How To Prepare Your Boat for Cross-Country Shipment

Boat Tranpsortation

Photo from uShip.

Moving your boat across the country can be a challenging ordeal. Thankfully, online resources make it easy to find competing quotes. Perhaps the easiest solution is to list your boat on and follow these simple steps for making sure your boat is prepared for transport.

Step 1: Prepare Your Boat Ahead of Time

First, measure all dimensions of your boat. Will you need to use a transporter’s trailer or will you use your own? If you don’t have access to an appropriate trailer, you’ll need to confirm that any potential transporters have access to the right trailer for your boat’s size. The maximum legal height of your boat, when loaded on its trailer, is 13’6”. The legal limit for its width is 8’6”. If your boat exceeds these limits, you will be required to obtain special permits or opt for a slower, non-interstate transport service that may take more time and money.

Before moving your boat, secure any loose gear, drain all fuel and water tanks and disconnect batteries. Secure cables, dinghies and any other superstructures. Clean your boat thoroughly, as boats are subject to inspections in some states. Any barnacles and other critters affixed to the hull will result in your boat being denied entry at some state lines. Lastly, make sure your transporter has proper access to load your boat at its storage site or marina, and to offload your boat at its final destination.

Step 2: Get Competing Quotes on uShip or through individual carriers

If you’re looking for boat transport services, be sure to solicit competing quotes from carriers. The easiest way to find quotes is to list your boat on, where many competing carriers can submit direct quotes. Regardless of how you find quotes, it’s worth your time to secure competing offers.

It’s also important to do your research and take into account transporters’ past feedback, online business verifications, and cargo insurance coverage when comparing prices. Lower quotes won’t always offer the same level of service– but if you can prepare and trailer your boat prior to pickup, your quote may be significantly lower.

Step 3: Choose the Perfect Transporter for Your Boat

Do your research and choose a reliable carrier. When comparing boat transport companies, the four most important considerations are:

  1. Authority – In the United States, the transporter should be authorized by the Federal Motor Carrier Safety Administration and the USDOT. If these numbers are not offered on your carrier’s website or uShip profile, inquire about them before making a decision.
  2. Insurance – Your standard boat insurance with liability coverage may not cover any claims resulting from its journey. Quality carriers should either include the cost of cargo insurance in your quote or help you obtain additional coverage.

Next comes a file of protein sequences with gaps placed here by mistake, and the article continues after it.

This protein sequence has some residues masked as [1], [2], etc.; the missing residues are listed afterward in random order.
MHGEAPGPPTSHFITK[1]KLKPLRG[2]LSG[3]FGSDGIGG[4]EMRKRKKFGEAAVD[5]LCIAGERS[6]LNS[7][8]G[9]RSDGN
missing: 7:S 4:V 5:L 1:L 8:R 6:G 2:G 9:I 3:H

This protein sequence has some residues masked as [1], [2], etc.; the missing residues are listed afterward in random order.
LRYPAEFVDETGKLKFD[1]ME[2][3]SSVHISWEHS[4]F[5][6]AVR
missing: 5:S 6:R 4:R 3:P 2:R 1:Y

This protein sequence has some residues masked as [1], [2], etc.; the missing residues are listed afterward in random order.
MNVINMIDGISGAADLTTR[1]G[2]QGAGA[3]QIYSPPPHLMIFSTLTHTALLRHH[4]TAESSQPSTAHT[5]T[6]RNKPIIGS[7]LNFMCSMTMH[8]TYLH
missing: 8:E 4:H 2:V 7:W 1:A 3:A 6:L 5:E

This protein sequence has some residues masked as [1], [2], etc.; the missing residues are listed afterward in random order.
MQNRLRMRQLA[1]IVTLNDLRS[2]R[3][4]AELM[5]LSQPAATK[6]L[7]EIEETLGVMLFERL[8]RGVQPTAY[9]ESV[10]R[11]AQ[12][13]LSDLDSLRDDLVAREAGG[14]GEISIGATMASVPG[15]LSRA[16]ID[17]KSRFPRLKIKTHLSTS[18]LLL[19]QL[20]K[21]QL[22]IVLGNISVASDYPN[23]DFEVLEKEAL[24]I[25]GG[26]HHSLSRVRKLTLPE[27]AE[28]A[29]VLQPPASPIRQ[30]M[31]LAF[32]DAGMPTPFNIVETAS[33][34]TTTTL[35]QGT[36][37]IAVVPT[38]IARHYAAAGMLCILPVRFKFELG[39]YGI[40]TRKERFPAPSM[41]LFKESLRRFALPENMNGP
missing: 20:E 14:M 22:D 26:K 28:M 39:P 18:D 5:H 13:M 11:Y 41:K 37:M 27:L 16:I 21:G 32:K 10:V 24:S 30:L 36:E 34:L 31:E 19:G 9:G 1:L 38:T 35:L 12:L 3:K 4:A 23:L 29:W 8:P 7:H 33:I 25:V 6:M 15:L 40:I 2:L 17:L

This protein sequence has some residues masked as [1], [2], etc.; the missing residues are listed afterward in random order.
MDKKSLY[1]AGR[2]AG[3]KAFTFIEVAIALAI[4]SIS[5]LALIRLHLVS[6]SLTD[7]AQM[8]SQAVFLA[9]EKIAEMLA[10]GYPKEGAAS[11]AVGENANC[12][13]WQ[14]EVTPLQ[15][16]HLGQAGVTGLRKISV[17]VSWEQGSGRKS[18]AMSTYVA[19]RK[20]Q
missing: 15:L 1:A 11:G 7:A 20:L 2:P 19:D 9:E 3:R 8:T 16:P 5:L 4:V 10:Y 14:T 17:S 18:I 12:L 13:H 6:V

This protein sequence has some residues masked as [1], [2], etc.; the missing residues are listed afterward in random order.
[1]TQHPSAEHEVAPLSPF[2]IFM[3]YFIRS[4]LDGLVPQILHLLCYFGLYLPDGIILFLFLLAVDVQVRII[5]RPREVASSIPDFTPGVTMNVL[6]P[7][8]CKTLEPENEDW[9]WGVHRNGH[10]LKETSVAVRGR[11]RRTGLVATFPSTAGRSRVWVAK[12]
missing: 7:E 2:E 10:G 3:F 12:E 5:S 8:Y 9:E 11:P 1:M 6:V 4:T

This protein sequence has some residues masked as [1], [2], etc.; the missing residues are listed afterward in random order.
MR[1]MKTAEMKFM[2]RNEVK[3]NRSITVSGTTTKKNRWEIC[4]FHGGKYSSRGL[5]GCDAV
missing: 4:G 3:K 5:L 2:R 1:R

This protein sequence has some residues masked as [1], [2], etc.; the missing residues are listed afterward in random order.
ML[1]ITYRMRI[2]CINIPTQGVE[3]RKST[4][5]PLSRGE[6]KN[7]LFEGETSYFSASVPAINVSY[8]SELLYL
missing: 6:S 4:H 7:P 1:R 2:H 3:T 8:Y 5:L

3. Communication and Tracking – Ask potential carriers about their tracking options. Some larger carriers offer online geo-tracking, while independent transporters may have a plan of communication while on the road. The best transporters will update customers on their estimated time of arrival prior to delivery.
  4. Feedback – It is important to check a carrier’s references and track record. Google is an excellent tool for finding reviews of transport businesses. Sites like uShip offer carrier profiles with first-hand reviews and feedback ratings from past customers that can help you select the best transporter for your boat.

This article was contributed by our friends at uShip. uShip is the world’s largest and most trusted transportation marketplace, primarily serving the freight, household goods and vehicle shipping markets.

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2 Responses to How To Prepare Your Boat for Cross-Country Shipment

  1. Lary says:

    I have been boating since I was 6 now I’m 66. I have encountered floating grass over the years by sometimes shutting down reversing the engine until the grass was removed or tilting up the motor and removing the grass. That said I have a 24 foot pontoon boat (2 tunes) and a 115 Yamaha. Under most conditions it runs fine but in heavy floating it gets hung up on the skag and cavatites. This requires removal of the grass simple enough but it collects grass again quickly so I spend a lot of time removing the grass I boat in the summer where a lot of other boaters go and it seems that pontoon boats seem to be plagued most often. I need help with a solution anyone go any ideas? I do try and steer to open areas to miss most of the grass but you have to stay in the channel. I didn’t mention this earlier I was running in 5 to 9 foot of water in the Gulf of Mexico off N Florida I may have to clean the prop 20 times in 35 minute run going out and coming in. It seems that with such a problem someone has thought of a solution that Iam not aware of, please help

  2. Pingback: How To Hire A Perfect Boat Transporter

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